Related to antidumping duties are “countervailing duties“. The difference is that countervailing duties seek to offset injurious subsidization while antidumping duties offset injurious dumping.

Some commentators have noted that domestic protectionism, and lack of knowledge regarding foreign cost of production, lead to the unpredictable institutional process surrounding investigation. Members of the WTO (World Trade Organization) can file complaints against anti-dumping measures.

Actions in the European Union

European Union anti-dumping is under the purview of the European Council. It is governed by European Council regulation 384/96. However, implementation of anti-dumping actions (trade defence actions) is taken after voting by various committees with member state representation.

The bureaucratic entity responsible for advising member states on anti-dumping actions is the Directorate General Trade (DG Trade), based in Brussels. Community industry can apply to have an anti-dumping investigation begin. DG Trade first investigates the standing of the complainants. If they are found to represent at least 25% of community industry, the investigation will probably begin. The process is guided by quite specific guidance in the regulations. The DG Trade will make a recommendation to a committee known as the Anti-Dumping Advisory Committee, on which each member state has one vote. Member states abstaining will be treated as if they voted in favour of industrial protection, a voting system which has come under considerable criticism. (Source: J. Eggert,http://trade.ec.europa.eu/doclib/docs/2006/september/tradoc_129812.pdf)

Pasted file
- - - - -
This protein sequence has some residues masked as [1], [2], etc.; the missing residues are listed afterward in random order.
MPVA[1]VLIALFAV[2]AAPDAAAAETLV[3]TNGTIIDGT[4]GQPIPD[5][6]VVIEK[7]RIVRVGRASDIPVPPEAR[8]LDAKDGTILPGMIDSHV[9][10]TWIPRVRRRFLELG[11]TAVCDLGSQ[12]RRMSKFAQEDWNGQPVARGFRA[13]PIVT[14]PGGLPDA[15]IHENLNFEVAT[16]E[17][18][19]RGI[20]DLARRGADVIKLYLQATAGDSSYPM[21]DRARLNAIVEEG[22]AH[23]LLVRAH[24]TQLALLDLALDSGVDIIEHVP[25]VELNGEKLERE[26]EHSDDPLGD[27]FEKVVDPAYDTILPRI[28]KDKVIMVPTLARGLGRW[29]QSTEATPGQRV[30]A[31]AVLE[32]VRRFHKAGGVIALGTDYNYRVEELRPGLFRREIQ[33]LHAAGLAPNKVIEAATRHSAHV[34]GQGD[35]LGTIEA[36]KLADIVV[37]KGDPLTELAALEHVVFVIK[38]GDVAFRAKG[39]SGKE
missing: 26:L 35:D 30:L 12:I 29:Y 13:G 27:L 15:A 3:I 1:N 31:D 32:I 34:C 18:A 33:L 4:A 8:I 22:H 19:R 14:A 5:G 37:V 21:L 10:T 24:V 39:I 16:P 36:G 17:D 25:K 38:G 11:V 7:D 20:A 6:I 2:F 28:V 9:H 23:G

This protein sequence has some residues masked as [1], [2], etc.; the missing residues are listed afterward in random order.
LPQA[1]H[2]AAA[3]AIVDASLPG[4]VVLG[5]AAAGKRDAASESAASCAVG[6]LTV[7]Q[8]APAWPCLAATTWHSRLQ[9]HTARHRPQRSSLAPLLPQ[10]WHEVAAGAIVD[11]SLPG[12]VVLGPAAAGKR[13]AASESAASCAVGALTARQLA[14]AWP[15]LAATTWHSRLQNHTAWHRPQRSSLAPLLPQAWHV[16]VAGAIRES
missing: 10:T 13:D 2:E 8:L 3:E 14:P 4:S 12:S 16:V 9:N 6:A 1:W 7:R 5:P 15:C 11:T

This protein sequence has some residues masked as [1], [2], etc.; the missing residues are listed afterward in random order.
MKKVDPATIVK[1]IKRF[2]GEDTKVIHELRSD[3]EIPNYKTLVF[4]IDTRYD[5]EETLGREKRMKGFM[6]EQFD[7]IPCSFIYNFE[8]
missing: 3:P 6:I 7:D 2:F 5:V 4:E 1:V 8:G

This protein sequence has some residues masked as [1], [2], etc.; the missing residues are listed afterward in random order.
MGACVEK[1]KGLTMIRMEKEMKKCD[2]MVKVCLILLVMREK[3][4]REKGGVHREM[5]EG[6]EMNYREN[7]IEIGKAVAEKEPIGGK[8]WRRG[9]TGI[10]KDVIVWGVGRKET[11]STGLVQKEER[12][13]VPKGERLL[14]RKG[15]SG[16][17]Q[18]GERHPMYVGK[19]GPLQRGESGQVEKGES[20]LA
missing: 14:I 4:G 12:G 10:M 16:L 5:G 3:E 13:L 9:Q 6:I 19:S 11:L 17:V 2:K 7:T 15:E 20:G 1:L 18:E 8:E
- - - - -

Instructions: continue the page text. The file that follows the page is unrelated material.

As is implied by the criterion for beginning an investigation, EU anti-dumping actions are primarily considered part of a “trade defence” portfolio. Consumer interests and non-industry related interests (“community interests”) are not emphasized during an investigation. An investigation typically looks for damage caused by dumping to community producers, and the level of tariff set is based on the damage done to community producers by dumping.